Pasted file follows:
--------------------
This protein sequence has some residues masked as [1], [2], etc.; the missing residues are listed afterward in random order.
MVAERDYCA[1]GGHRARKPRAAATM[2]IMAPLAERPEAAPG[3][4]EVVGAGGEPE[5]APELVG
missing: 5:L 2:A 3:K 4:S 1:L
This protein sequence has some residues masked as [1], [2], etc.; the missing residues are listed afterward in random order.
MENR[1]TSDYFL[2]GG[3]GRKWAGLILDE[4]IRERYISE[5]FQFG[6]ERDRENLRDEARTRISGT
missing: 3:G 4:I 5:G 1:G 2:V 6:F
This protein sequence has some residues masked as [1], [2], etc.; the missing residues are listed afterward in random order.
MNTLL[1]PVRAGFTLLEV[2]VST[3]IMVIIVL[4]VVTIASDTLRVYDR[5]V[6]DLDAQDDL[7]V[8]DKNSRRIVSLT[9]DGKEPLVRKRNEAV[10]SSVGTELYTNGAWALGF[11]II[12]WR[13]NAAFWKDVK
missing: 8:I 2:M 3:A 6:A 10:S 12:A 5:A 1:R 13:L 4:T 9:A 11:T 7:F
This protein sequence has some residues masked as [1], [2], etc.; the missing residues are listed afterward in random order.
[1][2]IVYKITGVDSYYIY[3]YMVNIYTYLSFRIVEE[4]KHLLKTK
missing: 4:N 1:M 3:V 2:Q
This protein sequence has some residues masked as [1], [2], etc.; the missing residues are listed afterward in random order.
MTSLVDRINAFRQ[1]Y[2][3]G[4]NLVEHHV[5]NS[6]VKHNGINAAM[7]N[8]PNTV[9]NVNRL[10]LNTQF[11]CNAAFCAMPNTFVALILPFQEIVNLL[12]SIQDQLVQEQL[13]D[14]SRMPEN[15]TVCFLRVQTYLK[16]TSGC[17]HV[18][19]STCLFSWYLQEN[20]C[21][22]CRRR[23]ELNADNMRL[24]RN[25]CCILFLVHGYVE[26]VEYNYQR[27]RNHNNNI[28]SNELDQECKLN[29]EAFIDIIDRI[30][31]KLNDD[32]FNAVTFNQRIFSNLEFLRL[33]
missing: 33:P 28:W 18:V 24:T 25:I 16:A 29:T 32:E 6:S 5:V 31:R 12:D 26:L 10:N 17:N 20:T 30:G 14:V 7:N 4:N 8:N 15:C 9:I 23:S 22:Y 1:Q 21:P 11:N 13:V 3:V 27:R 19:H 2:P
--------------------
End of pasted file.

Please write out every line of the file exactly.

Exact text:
This protein sequence has some residues masked as [1], [2], etc.; the missing residues are listed afterward in random order.
MVAERDYCA[1]GGHRARKPRAAATM[2]IMAPLAERPEAAPG[3][4]EVVGAGGEPE[5]APELVG
missing: 5:L 2:A 3:K 4:S 1:L
This protein sequence has some residues masked as [1], [2], etc.; the missing residues are listed afterward in random order.
MENR[1]TSDYFL[2]GG[3]GRKWAGLILDE[4]IRERYISE[5]FQFG[6]ERDRENLRDEARTRISGT
missing: 3:G 4:I 5:G 1:G 2:V 6:F
This protein sequence has some residues masked as [1], [2], etc.; the missing residues are listed afterward in random order.
MNTLL[1]PVRAGFTLLEV[2]VST[3]IMVIIVL[4]VVTIASDTLRVYDR[5]V[6]DLDAQDDL[7]V[8]DKNSRRIVSLT[9]DGKEPLVRKRNEAV[10]SSVGTELYTNGAWALGF[11]II[12]WR[13]NAAFWKDVK
missing: 8:I 2:M 3:A 6:A 10:S 12:A 5:A 1:R 13:L 4:T 9:A 11:T 7:F
This protein sequence has some residues masked as [1], [2], etc.; the missing residues are listed afterward in random order.
[1][2]IVYKITGVDSYYIY[3]YMVNIYTYLSFRIVEE[4]KHLLKTK
missing: 4:N 1:M 3:V 2:Q
This protein sequence has some residues masked as [1], [2], etc.; the missing residues are listed afterward in random order.
MTSLVDRINAFRQ[1]Y[2][3]G[4]NLVEHHV[5]NS[6]VKHNGINAAM[7]N[8]PNTV[9]NVNRL[10]LNTQF[11]CNAAFCAMPNTFVALILPFQEIVNLL[12]SIQDQLVQEQL[13]D[14]SRMPEN[15]TVCFLRVQTYLK[16]TSGC[17]HV[18][19]STCLFSWYLQEN[20]C[21][22]CRRR[23]ELNADNMRL[24]RN[25]CCILFLVHGYVE[26]VEYNYQR[27]RNHNNNI[28]SNELDQECKLN[29]EAFIDIIDRI[30][31]KLNDD[32]FNAVTFNQRIFSNLEFLRL[33]
missing: 33:P 28:W 18:V 24:T 25:I 16:A 29:T 32:E 6:S 5:V 31:R 12:D 26:L 10:N 17:N 20:T 30:G 14:V 7:N 4:N 8:N 15:C 9:I 23:S 22:Y 1:Q 21:P 11:N 13:V 3:V 27:R 19:H 2:P